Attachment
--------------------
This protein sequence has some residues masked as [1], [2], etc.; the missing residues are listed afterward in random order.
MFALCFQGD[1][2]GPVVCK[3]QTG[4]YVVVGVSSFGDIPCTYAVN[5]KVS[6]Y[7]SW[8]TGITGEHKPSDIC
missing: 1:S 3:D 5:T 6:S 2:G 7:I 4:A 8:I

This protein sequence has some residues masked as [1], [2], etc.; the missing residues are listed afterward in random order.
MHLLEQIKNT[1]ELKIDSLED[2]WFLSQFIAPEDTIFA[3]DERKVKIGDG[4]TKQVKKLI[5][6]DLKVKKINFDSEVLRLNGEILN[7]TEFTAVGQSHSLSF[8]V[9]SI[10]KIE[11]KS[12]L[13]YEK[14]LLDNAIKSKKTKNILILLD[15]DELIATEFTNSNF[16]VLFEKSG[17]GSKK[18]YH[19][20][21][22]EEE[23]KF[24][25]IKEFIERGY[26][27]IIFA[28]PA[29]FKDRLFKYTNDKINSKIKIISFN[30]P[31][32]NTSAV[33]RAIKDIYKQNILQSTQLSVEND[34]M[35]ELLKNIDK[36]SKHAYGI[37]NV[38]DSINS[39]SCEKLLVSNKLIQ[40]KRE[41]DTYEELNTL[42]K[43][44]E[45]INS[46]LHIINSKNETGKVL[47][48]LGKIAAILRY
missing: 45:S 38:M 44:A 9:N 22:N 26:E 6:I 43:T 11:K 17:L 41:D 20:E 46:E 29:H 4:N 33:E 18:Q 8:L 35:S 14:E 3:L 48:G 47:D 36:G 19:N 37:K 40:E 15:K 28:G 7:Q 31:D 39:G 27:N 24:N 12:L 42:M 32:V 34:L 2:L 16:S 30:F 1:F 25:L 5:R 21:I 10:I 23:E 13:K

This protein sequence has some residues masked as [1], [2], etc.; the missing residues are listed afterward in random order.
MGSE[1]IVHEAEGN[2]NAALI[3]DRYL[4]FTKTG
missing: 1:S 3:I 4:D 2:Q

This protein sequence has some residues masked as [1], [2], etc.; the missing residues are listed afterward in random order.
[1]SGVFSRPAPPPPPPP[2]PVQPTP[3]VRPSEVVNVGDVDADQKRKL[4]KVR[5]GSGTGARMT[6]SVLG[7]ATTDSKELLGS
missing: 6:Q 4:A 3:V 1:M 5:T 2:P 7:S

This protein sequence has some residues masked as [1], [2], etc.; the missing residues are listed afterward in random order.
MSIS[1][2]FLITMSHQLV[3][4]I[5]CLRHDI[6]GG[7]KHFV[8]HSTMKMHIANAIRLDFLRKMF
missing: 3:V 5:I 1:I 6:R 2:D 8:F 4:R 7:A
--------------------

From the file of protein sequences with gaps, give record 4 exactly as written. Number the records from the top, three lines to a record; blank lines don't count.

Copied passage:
This protein sequence has some residues masked as [1], [2], etc.; the missing residues are listed afterward in random order.
[1]SGVFSRPAPPPPPPP[2]PVQPTP[3]VRPSEVVNVGDVDADQKRKL[4]KVR[5]GSGTGARMT[6]SVLG[7]ATTDSKELLGS
missing: 6:Q 4:A 3:V 1:M 5:T 2:P 7:S